By Mark Green
Erick Erickson and Ron Reagan debate why the GOP in January would reprise tactics that tanked its popularity. And will the Obamacare website "glitches" be only a mild ankle sprain or game-ending injury?
This week's panelists are experts at GOP schisms -- Erickson speculating now whether his party could split in two and Reagan recalling how his father led movement conservatives against President Ford in 1976. So are Tea Party electeds "lemmings with suicide vests" or playing a shrewd longer game? And why do poorer Red States so hate a federal government redistributing them money from richer Blue States?
On Shutting Down the GOP. Was the Shutdown of government and near-shutdown of economy worth it? Erick Erickson, among its leading instigators, says yes because it exposed the divisions within the GOP and drew the line on such a fundamental issue as Obamacare. He concedes that the polling didn't look so hot now but "the political cycle moves very fast and this problem is only short term." OK, was this worth a $24 billion hit to the economy and will you repay that tab? He laughs and demurs.
Ron doesn't think it's so funny. "It was a strategy destined to fail and exposed Republicans as not fiscal conservatives but political ideologues -- and made them as popular as Hepatitus B... I agree with Erick that it exposed divisions within the GOP -- great, let them split into two parties that'd stand on their own, win nothing, so the Democrats would control everything."
Erick acknowledges that it's very unlikely the GOP would either reprise its brinksmanship around the next debt ceiling fight in January or split up. "In my opinion the Republican Party is dead and people are fighting over its corpse. What's likely is that Southern and libertarian Western states will fight over the heart and soul of the party from within it."
Host: He's surely right to conclude there will be no split since the last successful 3rd party was created in the 1850s and, as Frank Rich persuasively argues again in "New York" magazine this week, the GOP has always been comprised of a minority of secessionists, states rightsers, Randians, more recently birthers and will continue to do so, what their moniker and sway.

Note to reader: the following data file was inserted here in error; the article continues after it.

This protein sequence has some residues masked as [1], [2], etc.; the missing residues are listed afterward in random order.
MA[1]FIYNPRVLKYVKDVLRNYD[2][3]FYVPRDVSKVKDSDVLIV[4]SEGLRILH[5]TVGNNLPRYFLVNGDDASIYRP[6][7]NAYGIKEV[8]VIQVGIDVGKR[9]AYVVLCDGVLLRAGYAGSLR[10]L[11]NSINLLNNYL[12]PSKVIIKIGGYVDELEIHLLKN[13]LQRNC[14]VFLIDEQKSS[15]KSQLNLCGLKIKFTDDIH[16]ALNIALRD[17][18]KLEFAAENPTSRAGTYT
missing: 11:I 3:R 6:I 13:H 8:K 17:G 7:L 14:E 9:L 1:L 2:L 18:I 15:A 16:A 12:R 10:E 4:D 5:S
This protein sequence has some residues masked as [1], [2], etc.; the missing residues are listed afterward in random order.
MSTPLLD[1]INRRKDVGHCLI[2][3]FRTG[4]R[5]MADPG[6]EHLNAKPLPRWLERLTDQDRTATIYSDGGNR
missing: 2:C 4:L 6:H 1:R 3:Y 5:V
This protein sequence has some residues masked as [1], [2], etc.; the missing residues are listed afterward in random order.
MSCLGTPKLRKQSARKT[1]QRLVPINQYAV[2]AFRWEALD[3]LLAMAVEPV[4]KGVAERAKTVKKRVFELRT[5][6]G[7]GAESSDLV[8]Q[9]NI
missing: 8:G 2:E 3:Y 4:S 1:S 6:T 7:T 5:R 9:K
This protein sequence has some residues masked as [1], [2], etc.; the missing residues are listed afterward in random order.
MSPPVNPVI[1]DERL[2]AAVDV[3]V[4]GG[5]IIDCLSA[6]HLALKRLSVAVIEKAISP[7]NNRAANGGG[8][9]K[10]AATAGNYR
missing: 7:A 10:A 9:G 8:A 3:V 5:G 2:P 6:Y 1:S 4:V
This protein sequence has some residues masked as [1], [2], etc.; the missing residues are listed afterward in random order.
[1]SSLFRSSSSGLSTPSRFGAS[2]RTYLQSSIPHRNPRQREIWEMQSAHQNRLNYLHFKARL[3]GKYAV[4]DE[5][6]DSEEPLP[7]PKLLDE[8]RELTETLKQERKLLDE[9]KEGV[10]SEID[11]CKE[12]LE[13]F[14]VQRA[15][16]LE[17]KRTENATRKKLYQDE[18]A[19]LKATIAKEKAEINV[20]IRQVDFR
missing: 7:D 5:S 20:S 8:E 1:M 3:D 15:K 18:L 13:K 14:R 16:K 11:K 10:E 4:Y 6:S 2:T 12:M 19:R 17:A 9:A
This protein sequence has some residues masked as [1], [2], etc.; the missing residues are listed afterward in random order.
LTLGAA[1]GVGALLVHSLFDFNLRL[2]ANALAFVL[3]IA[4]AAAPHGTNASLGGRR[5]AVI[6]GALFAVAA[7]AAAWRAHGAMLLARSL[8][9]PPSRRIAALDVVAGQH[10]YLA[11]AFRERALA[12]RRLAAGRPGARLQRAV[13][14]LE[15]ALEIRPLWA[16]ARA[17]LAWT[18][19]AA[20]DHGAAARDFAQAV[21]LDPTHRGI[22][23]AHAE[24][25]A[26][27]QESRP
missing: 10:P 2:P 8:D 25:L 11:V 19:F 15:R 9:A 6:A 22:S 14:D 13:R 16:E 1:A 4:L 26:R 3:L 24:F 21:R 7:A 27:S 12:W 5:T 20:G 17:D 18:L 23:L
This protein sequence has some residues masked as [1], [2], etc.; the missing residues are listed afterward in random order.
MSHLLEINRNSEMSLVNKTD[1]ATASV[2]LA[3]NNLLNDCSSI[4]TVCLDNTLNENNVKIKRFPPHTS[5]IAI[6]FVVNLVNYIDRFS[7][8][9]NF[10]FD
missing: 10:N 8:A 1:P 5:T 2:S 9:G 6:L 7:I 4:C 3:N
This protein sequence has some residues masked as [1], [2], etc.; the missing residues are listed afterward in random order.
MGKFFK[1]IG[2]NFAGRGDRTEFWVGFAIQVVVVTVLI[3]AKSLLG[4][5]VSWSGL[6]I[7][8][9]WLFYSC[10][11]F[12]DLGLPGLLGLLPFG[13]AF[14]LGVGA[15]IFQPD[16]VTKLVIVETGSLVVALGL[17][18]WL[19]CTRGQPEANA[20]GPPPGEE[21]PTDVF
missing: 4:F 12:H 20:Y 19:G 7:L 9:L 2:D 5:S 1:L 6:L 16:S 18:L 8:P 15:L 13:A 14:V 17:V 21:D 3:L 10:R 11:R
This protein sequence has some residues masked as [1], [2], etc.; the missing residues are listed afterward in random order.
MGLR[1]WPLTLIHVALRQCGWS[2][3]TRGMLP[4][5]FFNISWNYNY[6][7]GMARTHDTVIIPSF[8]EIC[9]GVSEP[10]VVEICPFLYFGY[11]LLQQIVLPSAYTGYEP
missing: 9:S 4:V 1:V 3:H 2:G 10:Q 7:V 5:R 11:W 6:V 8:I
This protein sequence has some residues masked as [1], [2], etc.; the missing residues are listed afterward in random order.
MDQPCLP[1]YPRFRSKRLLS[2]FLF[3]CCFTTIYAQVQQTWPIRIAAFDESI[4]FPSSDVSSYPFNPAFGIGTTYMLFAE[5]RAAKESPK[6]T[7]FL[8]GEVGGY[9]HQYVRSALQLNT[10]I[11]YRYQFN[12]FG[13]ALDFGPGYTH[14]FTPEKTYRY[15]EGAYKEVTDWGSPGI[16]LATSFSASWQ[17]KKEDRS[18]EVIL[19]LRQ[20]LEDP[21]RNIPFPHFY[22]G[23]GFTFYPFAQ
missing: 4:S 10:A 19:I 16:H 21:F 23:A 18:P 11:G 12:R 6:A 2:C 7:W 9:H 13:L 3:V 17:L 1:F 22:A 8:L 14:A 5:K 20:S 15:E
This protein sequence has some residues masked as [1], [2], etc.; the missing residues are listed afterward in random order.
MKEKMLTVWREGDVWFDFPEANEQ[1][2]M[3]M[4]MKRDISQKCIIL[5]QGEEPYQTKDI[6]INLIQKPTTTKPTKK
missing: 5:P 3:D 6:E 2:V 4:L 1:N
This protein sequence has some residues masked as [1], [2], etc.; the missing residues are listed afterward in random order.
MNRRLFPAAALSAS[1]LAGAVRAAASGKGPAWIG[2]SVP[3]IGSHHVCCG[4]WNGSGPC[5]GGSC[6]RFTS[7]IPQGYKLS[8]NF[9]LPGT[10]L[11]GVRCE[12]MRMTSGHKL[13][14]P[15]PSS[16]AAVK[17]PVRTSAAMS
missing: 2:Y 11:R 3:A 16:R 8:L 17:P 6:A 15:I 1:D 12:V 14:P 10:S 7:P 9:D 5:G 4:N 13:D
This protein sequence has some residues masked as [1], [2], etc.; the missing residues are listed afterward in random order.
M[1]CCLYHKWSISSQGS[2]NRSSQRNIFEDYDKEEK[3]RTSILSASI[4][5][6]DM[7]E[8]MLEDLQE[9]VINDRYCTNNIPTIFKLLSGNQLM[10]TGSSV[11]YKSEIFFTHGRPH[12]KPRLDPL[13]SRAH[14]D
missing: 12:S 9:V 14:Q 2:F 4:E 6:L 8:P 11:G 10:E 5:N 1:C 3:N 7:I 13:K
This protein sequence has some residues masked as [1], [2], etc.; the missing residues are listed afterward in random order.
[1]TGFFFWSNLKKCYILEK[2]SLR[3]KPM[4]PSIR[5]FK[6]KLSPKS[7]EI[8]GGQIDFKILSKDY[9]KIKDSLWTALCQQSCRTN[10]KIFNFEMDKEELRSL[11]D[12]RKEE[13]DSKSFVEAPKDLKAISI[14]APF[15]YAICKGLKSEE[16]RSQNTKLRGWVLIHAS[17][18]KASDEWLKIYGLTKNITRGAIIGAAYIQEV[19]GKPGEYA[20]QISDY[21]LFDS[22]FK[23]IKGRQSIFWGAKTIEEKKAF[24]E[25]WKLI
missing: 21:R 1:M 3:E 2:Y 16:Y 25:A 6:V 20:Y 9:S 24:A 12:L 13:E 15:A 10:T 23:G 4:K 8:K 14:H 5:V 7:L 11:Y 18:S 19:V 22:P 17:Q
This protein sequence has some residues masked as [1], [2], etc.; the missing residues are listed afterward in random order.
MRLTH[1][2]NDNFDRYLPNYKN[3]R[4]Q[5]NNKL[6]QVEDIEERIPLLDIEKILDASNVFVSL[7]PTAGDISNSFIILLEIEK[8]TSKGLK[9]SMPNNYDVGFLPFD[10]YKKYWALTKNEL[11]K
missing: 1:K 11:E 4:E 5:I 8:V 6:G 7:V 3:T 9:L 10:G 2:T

Ron thinks the fissures now are greater than when his father led movement conservatives in 1976 against the Wall Street Republican establishment of President Gerald Ford. "I mean you have Louis Gohmert saying that John McCain is siding with al Qaeda. My father never accused Gerald Ford of siding with the Soviets," he says, impishly.
Quote of the week: former GOP Rep. Steve LaTourette warned that, if Tea Party keeps up its extreme tactics, in the 2014 elections "we'll beat the snot out of them."
On Obamacare's stumble out of the gate. What went wrong with the bungled roll-out of the Obamacare web site? There's agreement that a lack of coordination and an inadequate Beta testing period (duh) created problems that tarnished Obama's prized accomplishment. Erick thinks that the "glitches" probably "play into larger issues of whether government is capable of doing things well enough to get people behind it." [WWII, Social Security, Apollo Program, Civil Rights laws, bin Laden...?]
Ron thinks that if such web sites work well in states like Massachusetts and California, they will eventually everywhere. And he cites his own family's situation as evidence that the program will succeed -- he and his wife had coverage problems due to her pre-existing condition but now have found a good plan at one-third the cost.
But he notes that that the program can't work miracles, citing the NYT article on how areas of low population won't see low rates because of little health insurer competition. Problem: since Obama now "owns" Obamacare and appears to own all of health care to much of the public, whenever anything goes wrong with health care delivery, he'll get the blame rather than insurance companies. Ron sighs and agrees. "Of course that's because this is a second best approach since Republicans wouldn't allow a more efficient and less expensive single payer system."